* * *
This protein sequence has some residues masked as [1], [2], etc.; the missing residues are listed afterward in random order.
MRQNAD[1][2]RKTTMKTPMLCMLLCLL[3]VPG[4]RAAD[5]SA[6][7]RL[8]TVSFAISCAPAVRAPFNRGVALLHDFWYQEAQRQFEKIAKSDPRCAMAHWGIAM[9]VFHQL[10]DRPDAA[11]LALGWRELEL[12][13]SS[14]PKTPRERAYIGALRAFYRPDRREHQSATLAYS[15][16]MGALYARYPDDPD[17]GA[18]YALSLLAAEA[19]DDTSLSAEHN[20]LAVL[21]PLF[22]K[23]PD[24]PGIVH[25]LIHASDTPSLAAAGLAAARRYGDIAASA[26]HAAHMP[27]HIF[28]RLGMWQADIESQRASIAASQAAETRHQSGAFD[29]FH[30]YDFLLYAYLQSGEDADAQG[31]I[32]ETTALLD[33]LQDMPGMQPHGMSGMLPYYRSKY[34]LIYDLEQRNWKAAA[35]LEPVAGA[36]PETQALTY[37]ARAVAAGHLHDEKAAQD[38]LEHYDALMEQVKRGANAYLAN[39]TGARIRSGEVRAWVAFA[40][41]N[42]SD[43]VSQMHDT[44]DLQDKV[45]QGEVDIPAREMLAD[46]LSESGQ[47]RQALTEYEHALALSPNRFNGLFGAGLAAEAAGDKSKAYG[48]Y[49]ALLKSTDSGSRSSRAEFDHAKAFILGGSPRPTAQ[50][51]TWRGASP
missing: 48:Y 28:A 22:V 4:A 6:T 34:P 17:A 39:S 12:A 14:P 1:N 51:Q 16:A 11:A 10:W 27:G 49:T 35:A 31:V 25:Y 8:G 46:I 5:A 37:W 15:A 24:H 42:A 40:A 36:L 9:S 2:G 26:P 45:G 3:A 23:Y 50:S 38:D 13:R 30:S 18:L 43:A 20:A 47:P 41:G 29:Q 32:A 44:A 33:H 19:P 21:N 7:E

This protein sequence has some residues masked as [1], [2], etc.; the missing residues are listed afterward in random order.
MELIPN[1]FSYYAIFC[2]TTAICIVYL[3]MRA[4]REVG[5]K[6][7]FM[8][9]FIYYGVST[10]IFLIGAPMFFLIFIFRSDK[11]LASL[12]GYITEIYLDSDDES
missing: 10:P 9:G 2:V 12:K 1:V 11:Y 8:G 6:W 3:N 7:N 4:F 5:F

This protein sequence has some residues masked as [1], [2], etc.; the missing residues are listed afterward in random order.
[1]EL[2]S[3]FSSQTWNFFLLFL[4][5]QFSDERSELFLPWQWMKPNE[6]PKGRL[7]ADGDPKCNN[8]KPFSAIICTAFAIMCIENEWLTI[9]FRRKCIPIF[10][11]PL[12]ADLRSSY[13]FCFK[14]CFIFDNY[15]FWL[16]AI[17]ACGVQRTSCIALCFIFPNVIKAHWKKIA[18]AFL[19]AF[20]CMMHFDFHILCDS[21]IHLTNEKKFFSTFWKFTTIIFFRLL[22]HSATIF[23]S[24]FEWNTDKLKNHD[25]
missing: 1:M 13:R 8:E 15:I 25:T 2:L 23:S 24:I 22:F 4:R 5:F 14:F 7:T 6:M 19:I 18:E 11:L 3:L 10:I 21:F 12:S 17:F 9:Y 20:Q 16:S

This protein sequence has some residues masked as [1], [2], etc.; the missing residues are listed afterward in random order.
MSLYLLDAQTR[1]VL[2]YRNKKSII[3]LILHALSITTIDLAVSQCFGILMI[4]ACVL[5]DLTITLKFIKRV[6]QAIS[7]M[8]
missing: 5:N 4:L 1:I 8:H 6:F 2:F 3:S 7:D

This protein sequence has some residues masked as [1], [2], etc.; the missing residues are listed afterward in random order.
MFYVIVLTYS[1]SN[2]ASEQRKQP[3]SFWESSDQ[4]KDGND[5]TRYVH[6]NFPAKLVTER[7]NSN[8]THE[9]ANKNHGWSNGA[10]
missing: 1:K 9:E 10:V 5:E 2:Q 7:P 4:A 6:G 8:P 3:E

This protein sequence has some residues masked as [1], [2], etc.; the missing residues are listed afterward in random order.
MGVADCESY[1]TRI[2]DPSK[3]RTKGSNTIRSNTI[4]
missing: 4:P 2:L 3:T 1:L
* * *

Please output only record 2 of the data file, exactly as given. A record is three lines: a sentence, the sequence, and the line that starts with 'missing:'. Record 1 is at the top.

This protein sequence has some residues masked as [1], [2], etc.; the missing residues are listed afterward in random order.
MELIPN[1]FSYYAIFC[2]TTAICIVYL[3]MRA[4]REVG[5]K[6][7]FM[8][9]FIYYGVST[10]IFLIGAPMFFLIFIFRSDK[11]LASL[12]GYITEIYLDSDDES
missing: 10:P 9:G 2:V 12:K 1:V 11:Y 8:G 6:W 3:N 7:N 4:F 5:F